May I revert to my noble friend Lord Berkeley’s Question and the Answer that the Minister gave? Can the Minister say why the money is not going in and there has been a pause on the work to be undertaken by Network Rail? What is the reason for that?

As I said in my original response, the Government have made commitments. The noble Lord, Lord Berkeley, talked about Dawlish, and we have completed the task there. He also referenced the new GRIP study and the issues around governance and finding funding for that. The department is looking at that.

Let me just be clear on what the Minister is saying. He said that my noble friend Lord Berkeley was factually incorrect. It is not factually incorrect that the Department for Transport and Network Rail have confirmed to the Peninsula Rail Task Force that there will be no further funding for development in the south-west prior to 2019 and no funding for the two key Network Rail studies on journey time reduction and electrification, which are integral to a Peninsula Rail Task Force report commissioned by the Department for Transport and the Prime Minister and due for publication this summer. The issue was raised in the Commons yesterday with the Prime Minister, who was unable to give a commitment over the funding. Can the Minister say whether the government climb-down on this issue will come this week or next week?

This is about investment in the future of our railways. I recognise the Peninsula Rail Task Force’s concern to push forward on the detailed studies on the opportunities for line enhancements. I, too, want to see this work happen, and the Government want to see it happen, in a way that is appropriate to the changes that will, as I am sure the noble Lord knows, come from the Bowe review. We will also work with Network Rail to ensure that whatever future development is required for the next rail investment period, CP6, it is made. The strategy is planned for publication in July 2017.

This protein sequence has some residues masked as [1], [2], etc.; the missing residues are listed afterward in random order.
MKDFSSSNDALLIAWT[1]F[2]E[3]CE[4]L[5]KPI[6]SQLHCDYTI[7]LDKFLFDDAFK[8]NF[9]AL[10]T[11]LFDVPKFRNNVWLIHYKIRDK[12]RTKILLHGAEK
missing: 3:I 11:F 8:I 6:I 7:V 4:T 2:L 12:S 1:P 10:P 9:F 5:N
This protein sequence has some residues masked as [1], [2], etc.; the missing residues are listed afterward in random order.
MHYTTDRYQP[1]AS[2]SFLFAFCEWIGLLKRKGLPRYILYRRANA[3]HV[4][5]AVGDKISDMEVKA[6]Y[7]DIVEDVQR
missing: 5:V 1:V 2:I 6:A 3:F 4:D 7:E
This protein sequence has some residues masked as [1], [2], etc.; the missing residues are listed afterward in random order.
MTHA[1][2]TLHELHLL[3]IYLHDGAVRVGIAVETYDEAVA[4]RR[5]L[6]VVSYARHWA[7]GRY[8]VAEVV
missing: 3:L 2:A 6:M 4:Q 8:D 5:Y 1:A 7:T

My Lords, is there any long-term plan to look at altering the line, where it now goes through Dawlish, back inland? I am not so sanguine as perhaps the Minister is about the long-term resilience of that Dawlish section.

My Lords, parroting the global amount being spent does not answer the specific Question that has been repeatedly put to the Minister about the studies that are preparatory to the work. Why have they dried up?

Let me be even more clear: the studies are being looked at. We have taken on board what the Peninsula Rail Task Force has said. My honourable friend the Rail Minister, Claire Perry, even this morning reiterated the Government’s stance that we are working with officials and looking at the studies to ensure that those improvement studies can be properly funded.

My Lords, the Minister accused my noble friend Lord Berkeley of being factually incorrect. He did not do the same to my noble friend Lord Rosser. Presumably, the Minister is confirming that it is correct that the rail enterprises concerned have been informed that there is no more money. What exactly is the situation? Are the Government looking at something that has already happened but, at the same time, telling somebody that there is no money to go any further?

I have already given the Government’s position: we are investing in our rail network. I have been clear about that to the noble Lord, Lord Berkeley. If the noble Lord, Lord Harris, wants me to say that the noble Lord, Lord Rosser, was also incorrect that the Government are not making money available for investment in rail—we are. On the specific study on governance, as I have already said, my honourable friend in the other place made clear that she is looking at this issue very closely with officials to ensure that the appropriate money required for the governance studies will be found.